POEMS syndrome, which is also known as Crow–Fukase syndrome, Takatsuki disease, or PEP syndrome, is a rare blood disorder that damages the patient’s nerves and affects many other parts of the body. It is defined as the combination of a plasma-cell proliferative disorder, polyneuropathy, and effects on many other organ systems.

POEMS syndrome can be misdiagnosed because the signs and symptoms mimic those of other disorders. POEMS syndrome progresses rapidly and may become life-threatening, so early diagnosis is important.



The term "POEMS" is an acronym that derives from for the following signs and symptoms:

  • Polyneuropathy. It is a defining feature and it is usually symmetrical and distal. There is a combination of demyelination and axonal damage, and sensory, motor and autonomic neurones are all affected. The typical symptoms are therefore of numbness, tingling and weakness in the feet, later affecting the legs and hands. Pain is unusual, but the weakness may eventually become severe and disabling. The autonomic neuropathy may cause excessive sweating and erectile dysfunction.
  • Organomegaly. It is characterized by an enlarged spleen, liver or lymph nodes.
  • Endocrinopathy. Abnormal hormone levels that can result in underactive thyroid gland, diabetes, sexual problems, fatigue, swelling in your limbs and problems with metabolism and other essential functions.
  • Monoclonal plasma-proliferative disorder. It is the second defining feature and most common plasma-cell proliferative disorder associated with POEMS syndrome, present in more than half of all cases. The characteristic of those cases are the abnormal bone marrow cells that produce a monoclonal protein, which can be found in the bloodstream.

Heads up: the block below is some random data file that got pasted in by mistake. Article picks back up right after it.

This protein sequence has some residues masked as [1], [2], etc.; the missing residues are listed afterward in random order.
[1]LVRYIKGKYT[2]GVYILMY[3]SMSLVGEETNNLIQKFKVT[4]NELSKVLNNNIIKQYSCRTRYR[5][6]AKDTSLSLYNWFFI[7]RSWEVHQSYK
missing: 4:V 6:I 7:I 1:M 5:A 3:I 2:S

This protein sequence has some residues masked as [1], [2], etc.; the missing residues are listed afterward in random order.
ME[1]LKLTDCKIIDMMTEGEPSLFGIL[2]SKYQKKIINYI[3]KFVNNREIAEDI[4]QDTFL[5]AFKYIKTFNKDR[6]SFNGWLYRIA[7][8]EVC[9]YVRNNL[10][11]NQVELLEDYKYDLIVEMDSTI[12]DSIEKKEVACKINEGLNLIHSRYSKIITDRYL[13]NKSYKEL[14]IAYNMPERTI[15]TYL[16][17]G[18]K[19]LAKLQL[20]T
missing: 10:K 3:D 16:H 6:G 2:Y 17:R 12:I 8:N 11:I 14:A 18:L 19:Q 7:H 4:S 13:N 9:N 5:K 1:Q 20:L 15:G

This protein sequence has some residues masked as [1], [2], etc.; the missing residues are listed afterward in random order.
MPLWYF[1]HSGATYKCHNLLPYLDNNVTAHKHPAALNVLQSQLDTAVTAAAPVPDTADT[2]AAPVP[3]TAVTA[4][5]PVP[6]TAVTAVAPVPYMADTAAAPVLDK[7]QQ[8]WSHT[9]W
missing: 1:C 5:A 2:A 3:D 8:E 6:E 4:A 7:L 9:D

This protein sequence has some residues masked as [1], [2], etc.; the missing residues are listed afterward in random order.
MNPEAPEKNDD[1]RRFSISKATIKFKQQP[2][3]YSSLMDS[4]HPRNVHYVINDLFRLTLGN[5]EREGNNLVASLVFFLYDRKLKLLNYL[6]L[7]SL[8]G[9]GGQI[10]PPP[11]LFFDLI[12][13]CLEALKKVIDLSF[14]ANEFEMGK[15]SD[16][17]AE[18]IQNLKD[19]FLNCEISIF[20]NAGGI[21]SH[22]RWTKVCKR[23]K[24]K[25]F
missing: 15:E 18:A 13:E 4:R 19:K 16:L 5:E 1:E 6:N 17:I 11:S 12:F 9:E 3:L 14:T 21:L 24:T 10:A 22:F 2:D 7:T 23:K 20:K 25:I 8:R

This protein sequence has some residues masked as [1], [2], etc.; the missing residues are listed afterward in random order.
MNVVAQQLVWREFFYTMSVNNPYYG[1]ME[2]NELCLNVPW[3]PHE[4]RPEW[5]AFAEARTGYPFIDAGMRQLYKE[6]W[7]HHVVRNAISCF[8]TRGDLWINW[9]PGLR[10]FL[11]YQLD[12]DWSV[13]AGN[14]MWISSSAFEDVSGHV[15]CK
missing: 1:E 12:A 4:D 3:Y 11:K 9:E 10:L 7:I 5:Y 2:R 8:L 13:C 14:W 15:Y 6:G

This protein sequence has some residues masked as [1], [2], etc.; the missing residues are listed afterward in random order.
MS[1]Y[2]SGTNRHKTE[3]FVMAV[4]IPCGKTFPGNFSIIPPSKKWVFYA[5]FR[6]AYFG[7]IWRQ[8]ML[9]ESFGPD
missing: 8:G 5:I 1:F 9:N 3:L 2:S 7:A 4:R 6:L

• Skin changes. A very wide variety of skin problems have been reported in association with POEMS syndrome. The most common is non-specific hyperpigmentation, when the fingernails may be clubbed or white. In addition, the patient may have more color than normal on the skin; there may be thickening of the skin; excess hair or hair in unusual places; skin angiomas or haemangiomas or there may be changes reminiscent of scleroderma.

Other symptoms include papilloedema, pulmonary diseases that occuer at more severe stages of the illness and affect the lungs; oedema (which is a leakage of fluid into the tissues) and hormonal problems such as: endocrinopathy, type 2 diabetes, hypothyroidism and adrenal insufficiency;


Risk Factors

Usually POEMS syndrome begins in middle ages. The average age at onset is 50. Apart from that, PEOMS syndrome affects up to twice as many men as women.



If POEMS syndrome is left untreated, it will most probably progress and often be fatal for the patient, with only 60% of sufferers remaining alive five years after onset. However, the symptoms can improve if the blood disorder is successfully treated.

Uncommon features or complications are:

  • Respiratory – pulmonary hypertension, restrictive lung disease.
  • Thrombosis – arterial or venous.
  • Renal impairment.
  • Congestive cardiac failure.
  • A capillary leak-like syndrome